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Marie Louise McConville: My worrying experience at the hands of the health service

As a Type 1 Diabetic, my recent treatment at the hands of the NHS was alarming
Marie Louise McConville

We find ourselves living in worrying times.

There's the threat of terrorism, climate change and Brexit to name just some of the bigger issues. Closer to home we also have concerns such as the future of the NHS.

With nurses undertaking forms of industrial action and strikes on the horizon, there is heightened awareness of the crisis in the health service.

Personally, it hadn't really affected me too much until I found myself in a particularly vulnerable situation.

As Type 1 Diabetic of almost 20 years, I rely on four daily injections of insulin to keep me alive.

Basically, my pancreas doesn't work (through no fault of my own) so it doesn't produce much-needed insulin so I have to inject it and if I don't, I will become increasingly ill, slip into a coma and could die.

A couple of weeks ago, one Sunday night, my insulin pen broke as I was injecting.

Believe it or not, I have had this pen since I was diagnosed. I've never been offered a spare.

In a panic, as per the advice, I phoned the Diabetic Ward at the Royal Victoria Hospital.

I called four times - all went unanswered.

I also called the Belfast Trust out-of-hours GP service.

In the end, we decided to drive to the hospital, go to the ward and seek help.

However, a nurse told me she could not help me and directed me to A&E.

There, a triage nurse was unaware of insulin pens and told me I would have to wait while sicker patients were seen.

Meanwhile, my blood sugar was already rising dangerously high.

The out-of-hours GP who called me back also didn't know what an insulin pen was and couldn't help.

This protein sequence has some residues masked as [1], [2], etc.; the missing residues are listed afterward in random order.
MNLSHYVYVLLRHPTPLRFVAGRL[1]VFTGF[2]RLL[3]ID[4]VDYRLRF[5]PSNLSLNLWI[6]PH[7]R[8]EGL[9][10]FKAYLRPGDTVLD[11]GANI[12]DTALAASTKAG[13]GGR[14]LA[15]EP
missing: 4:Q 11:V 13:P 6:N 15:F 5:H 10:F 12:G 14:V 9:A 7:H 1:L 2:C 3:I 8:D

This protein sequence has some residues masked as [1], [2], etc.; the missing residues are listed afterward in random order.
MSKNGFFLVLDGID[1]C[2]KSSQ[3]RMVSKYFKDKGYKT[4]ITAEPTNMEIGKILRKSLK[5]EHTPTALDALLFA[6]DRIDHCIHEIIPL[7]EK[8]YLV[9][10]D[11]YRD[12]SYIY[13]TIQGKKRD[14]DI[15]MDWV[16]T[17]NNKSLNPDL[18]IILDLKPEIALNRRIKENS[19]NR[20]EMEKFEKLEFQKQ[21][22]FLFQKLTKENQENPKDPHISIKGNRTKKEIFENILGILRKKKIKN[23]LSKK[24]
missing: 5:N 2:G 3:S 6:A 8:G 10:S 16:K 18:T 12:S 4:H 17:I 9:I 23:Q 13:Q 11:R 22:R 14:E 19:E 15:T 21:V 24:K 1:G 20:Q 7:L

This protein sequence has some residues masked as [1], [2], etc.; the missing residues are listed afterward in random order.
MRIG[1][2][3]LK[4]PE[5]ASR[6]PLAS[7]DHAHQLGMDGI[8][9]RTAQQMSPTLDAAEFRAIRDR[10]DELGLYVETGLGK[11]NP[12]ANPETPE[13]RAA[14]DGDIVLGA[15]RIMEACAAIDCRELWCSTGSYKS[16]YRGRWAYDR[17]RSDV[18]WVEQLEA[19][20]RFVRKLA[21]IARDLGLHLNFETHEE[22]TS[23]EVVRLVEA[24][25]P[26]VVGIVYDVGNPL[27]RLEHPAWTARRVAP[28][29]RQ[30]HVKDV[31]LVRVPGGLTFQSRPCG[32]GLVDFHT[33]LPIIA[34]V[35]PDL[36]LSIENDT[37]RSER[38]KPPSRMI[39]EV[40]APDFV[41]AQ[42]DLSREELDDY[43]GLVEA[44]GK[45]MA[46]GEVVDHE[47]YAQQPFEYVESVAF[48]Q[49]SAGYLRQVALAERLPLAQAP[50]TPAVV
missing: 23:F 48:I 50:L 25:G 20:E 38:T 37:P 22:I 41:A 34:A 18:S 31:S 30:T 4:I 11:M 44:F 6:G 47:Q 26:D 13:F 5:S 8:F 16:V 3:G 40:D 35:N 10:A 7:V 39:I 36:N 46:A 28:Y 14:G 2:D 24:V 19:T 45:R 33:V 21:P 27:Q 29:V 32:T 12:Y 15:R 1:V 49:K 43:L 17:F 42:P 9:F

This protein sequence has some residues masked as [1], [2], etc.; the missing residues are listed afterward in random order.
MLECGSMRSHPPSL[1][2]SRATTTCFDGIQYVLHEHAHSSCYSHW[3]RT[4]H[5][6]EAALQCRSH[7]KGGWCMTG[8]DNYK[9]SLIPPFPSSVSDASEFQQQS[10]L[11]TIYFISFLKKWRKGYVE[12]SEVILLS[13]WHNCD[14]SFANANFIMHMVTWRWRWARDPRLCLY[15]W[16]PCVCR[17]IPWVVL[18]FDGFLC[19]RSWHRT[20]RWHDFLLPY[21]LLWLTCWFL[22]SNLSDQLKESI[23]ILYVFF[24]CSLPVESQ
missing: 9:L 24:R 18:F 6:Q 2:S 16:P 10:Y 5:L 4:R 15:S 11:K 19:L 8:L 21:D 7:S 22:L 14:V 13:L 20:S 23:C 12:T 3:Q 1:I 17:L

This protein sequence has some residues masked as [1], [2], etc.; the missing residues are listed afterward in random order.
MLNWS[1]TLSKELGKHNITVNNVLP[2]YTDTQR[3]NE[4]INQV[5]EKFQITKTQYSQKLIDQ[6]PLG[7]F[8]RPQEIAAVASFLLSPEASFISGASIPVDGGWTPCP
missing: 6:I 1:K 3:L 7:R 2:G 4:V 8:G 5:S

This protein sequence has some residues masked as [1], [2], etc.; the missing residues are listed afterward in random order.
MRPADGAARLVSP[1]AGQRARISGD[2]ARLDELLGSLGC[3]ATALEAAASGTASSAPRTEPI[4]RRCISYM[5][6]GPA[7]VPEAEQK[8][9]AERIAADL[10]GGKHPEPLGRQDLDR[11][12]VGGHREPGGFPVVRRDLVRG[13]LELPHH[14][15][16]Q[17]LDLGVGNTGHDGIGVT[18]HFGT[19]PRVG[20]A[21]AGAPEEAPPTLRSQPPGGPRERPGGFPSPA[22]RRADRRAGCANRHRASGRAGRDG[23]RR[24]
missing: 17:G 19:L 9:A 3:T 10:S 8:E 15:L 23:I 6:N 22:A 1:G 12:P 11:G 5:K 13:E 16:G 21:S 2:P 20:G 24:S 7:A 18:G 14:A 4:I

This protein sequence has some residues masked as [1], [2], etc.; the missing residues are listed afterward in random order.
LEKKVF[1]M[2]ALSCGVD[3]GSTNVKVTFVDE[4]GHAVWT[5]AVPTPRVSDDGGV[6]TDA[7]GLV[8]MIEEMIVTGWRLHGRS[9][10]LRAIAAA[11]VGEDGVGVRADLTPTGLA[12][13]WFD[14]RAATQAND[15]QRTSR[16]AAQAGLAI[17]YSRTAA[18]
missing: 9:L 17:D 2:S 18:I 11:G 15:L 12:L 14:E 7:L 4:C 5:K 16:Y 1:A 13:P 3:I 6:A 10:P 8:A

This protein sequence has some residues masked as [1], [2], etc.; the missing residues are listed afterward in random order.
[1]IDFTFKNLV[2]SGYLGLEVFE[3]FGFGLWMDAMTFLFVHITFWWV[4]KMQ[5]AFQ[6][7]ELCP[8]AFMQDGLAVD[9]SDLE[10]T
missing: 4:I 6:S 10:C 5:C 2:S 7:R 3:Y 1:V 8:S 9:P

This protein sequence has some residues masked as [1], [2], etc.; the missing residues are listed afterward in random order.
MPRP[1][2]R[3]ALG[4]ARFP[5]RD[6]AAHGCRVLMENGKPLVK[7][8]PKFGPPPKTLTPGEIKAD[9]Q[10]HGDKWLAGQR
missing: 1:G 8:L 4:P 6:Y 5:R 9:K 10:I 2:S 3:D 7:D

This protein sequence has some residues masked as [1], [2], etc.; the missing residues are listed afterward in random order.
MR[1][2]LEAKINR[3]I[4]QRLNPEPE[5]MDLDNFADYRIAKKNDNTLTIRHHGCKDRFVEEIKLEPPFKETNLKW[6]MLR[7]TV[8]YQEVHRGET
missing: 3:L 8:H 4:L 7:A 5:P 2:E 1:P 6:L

In the end, I began to feel quite ill and with two young exhausted children with me, I was left with no choice but to leave.

The following day, I drove to the RVH and went to the Diabetic Clinic where a nurse found me the last pen in the place.

On returning home, I was absolutely drained, having been 16 hours without my insulin and having had to fight for something that is essential to keep me alive.

I could have gone to sleep that Sunday night and not woken up.

Unfortunately, when I sought help I did not feel that my concerns were taken seriously, which should not be the case.

This should not happen to anyone.

This is not the NHS we deserve and certainly, urgent action is needed.

After my alarming experience, I made a complaint to the Belfast Trust and this week a senior member of staff phoned me to apologise, which I appreciated.

Even more importantly for diabetics, I was assured the concerns I raised would be addressed.

If anyone in need of insulin turns up at a weekend, hopefully they will be given the medication they need.

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With Christmas just around the corner, if you're on the look-out for things to do with the kids in the run-up to the big day, why not check out W5's new Christmas attraction?

Based at the Odyssey, those visiting Santa Street at AMAZE can wander along an enchanting, gas-lit lane full of vintage shops with wondrous Christmas window displays.

Visitors will see Santa's workshop, experience a bakery complete with the actual scent of Christmas baking, and see a post office with all the letters to Santa.

Visitors can also meet Santa and pose for a photo.

Further information at www.w5online.co.uk/whats-on/santa-street

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Competition

With the season to eat, drink and be merry upon us, it's time to treat ourselves and our loved ones, so how do you fancy winning a scrumptious cream tea?

The National Trust has just launched its first vegan cream tea as research shows that more than three quarters of a million visitors to National Trust places have been by vegans.

Northern Ireland scone lovers will be able to enjoy this new addition at the tea-rooms at Mount Stewart and Castle Ward.

The new cream tea features a plain scone and oat milk vegan cream.

Rebecca Janaway, Development Chef, said: “We know from talking with visitors who are vegan that they are looking for more choice and that they struggle to find classic British comfort food, and what could be more classic than the cream tea".

I have two vouchers to give away.

Each voucher permits two adults and up to three children into the Tea Room at Mount Stewart for a Vegan Cream Tea.

If you fancy winning a voucher, simply email your name, address and telephone number – along with the answer to the question below – to competitions@irishnews.com

Closing date for entries is 12Noon on Tuesday, December 17, 2019

(Q) Where does the new Vegan Cream Tea feature?

Normal Irish News Rules Apply

The winner of the Killeavy Castle competition is Angela Lowry, Belfast

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